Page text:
Early Wednesday morning, Jason and I walked to False Creek, and took the ferry to the market on Granville Island. After walking around the fish markets and veggie stalls we finally decided on rosemary and garlic marinated marlin with roasted squash, zucchini, and cherry tomatoes. Mediterranean food is your best friend when you travel -- no spices and no pantry items besides olive oil.

At 6:30, marlin and a bottle of wine in hand, we rang Colin’s apartment. As the elevator door opened, a guy with a big smile stepped out and said, “I know who you are!” It was Mark. He was just like I imagined him -- a ball of epicurean energy and hospitality.

We opened the wine and toasted to our meeting. Then we cooked, and talked, and ate, and laughed, and drank, and ate some more. I wondered how many times Mark and Colin cooked at the same stove to get this comfortable with each other. It was a whirlwind of chopping, stirring, whipping, folding, searing, sprinkling, seasoning, and tasting – like the organized chaos of a jam session. They made putting together a 4 course meal on a weeknight seem like a breeze. And what a meal it was!
We started with marlin and roasted summer veggies paired with Dr. Loosen Riesling. Jason tried to choose a wine to match the sweetness and tang of roasted cherry tomatoes and it worked like a charm. I got so caught up in talking that I overcooked the fish a bit, but the saucy veggies came to the rescue.
Next came a salad with summer squash, snap peas, and radishes. I was wondering what the secret to Colin’s dressing was. Honey. As Kristil told us over dinner, Colin takes honey very seriously and has quite a collection.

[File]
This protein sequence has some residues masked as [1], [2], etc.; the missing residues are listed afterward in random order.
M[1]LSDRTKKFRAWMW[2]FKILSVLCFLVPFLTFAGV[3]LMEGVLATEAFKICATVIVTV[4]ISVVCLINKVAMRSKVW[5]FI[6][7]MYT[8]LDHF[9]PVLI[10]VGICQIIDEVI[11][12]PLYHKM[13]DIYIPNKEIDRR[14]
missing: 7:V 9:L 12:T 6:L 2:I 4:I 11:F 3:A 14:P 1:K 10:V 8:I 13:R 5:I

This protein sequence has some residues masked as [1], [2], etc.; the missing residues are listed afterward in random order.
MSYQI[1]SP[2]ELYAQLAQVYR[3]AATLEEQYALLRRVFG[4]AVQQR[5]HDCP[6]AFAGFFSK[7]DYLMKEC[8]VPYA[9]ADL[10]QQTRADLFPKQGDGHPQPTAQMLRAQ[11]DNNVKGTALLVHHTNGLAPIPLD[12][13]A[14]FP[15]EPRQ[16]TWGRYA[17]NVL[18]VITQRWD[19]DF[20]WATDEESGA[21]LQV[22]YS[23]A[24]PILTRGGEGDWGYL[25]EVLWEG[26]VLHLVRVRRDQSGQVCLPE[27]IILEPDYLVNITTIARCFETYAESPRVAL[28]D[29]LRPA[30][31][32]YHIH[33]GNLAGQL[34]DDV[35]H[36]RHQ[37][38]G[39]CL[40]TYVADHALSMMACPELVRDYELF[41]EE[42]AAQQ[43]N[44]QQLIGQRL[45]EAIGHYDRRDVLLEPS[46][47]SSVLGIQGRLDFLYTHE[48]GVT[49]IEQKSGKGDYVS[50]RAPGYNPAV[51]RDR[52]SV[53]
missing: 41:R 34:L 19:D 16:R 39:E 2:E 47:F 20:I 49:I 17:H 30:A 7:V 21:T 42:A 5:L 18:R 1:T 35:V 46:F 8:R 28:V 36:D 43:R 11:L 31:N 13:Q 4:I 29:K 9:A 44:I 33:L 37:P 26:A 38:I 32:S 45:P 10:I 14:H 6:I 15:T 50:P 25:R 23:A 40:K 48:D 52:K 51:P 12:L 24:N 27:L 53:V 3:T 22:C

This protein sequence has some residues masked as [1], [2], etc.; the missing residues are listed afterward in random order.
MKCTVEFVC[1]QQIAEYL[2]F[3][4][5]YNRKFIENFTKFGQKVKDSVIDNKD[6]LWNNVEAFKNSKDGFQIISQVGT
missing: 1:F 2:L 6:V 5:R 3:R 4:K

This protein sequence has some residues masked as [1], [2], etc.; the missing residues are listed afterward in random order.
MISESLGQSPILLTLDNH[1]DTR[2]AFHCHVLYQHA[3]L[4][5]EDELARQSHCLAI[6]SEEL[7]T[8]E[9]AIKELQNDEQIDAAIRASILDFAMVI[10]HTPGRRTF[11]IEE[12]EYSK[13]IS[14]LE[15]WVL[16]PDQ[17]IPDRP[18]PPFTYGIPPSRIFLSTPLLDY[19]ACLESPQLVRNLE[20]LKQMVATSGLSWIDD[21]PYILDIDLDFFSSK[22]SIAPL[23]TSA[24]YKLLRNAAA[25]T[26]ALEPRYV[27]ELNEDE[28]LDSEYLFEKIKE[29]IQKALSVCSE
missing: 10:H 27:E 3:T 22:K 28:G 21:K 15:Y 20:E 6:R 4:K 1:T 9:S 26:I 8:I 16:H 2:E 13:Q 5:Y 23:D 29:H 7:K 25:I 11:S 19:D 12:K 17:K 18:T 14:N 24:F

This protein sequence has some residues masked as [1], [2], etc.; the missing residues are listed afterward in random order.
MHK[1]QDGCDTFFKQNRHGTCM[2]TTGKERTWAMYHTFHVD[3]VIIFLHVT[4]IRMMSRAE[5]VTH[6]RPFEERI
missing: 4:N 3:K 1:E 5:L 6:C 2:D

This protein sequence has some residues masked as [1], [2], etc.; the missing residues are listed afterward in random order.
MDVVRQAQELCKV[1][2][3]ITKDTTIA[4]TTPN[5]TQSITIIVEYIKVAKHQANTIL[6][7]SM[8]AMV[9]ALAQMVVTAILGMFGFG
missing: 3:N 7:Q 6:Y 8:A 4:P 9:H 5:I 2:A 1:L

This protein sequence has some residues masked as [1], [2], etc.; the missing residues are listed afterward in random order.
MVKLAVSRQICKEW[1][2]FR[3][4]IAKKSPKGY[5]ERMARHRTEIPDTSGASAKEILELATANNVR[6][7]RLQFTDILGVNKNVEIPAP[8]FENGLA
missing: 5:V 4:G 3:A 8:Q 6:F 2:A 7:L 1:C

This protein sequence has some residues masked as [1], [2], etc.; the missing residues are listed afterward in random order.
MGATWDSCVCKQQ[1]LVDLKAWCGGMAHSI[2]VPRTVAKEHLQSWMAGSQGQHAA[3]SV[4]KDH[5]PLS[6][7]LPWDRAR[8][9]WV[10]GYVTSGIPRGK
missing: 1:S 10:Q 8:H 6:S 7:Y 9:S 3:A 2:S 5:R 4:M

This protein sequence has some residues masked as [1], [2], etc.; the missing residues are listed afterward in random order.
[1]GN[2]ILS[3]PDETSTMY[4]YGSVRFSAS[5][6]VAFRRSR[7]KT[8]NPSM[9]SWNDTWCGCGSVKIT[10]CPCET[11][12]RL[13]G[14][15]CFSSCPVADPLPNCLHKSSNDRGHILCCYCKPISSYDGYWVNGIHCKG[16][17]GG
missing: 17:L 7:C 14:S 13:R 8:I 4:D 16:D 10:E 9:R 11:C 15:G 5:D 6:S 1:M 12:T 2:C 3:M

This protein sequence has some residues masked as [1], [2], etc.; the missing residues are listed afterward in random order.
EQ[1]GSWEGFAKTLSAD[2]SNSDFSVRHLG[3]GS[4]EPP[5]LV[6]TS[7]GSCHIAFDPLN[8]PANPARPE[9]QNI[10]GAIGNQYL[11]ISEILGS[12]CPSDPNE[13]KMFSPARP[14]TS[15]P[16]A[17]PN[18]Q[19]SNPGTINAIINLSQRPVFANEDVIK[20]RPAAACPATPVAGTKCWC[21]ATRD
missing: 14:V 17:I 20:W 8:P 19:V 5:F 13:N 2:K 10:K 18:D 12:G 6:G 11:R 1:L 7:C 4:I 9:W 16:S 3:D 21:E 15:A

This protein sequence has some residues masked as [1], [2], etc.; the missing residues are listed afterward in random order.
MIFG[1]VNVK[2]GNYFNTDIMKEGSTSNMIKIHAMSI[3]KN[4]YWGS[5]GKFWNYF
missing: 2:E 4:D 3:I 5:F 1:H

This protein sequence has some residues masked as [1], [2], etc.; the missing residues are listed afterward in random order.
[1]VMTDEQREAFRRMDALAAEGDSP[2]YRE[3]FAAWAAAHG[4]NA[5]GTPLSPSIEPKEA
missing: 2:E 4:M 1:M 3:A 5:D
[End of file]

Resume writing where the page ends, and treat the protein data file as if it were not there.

The lobster risotto topped with local dungeness crab and beurre blanc was to die for. I picked up a great tip from Colin for separating the grains and giving risotto a light and creamy texture – fold in some whipped cream right before serving. I also learned that Viognier is a fantastic match for crab.
Next was the rack of lamb that Mark so carefully trimmed and marinated in his office kitchen. Doesn’t everyone have a little test kitchen in their office? It was served with a watercress puree and olive crushed potatoes and paired with a BC pinot noir and a Spanish Campo di Borja Crianza. Now, how often do you get to try two wines with a dish? The lamb was from an island off Vancouver coast. Those Vancouverites are lucky to have lamb this tender and juicy and Mark’s marinate of vodka and cherries was simply fabulous.
For dessert, Colin intended to make a tart with rosemary custard and figs, but the dough wouldn’t cooperate. Having years of experience with baking disasters, I suggested we crumble it up and sprinkle on top of fruit. Colin added a creative twist to this idea and made parfaits with layers of fruit, custard, and buttery crumbs. Paired with Okanagan valley dessert wine, that Andrea brought from her recent trip, it was a sweet ending to a fantastic meal.
We’ve discovered Vancouver’s best kept secret – Colin’s kitchen. It was the most memorable meal of our vacation -- not only because the food was great, but because it was prepared from the heart. These guys’ passion for their beautiful Vancouver was contagious and we could taste it in every bite. We hope to do this again soon, this time in Boston.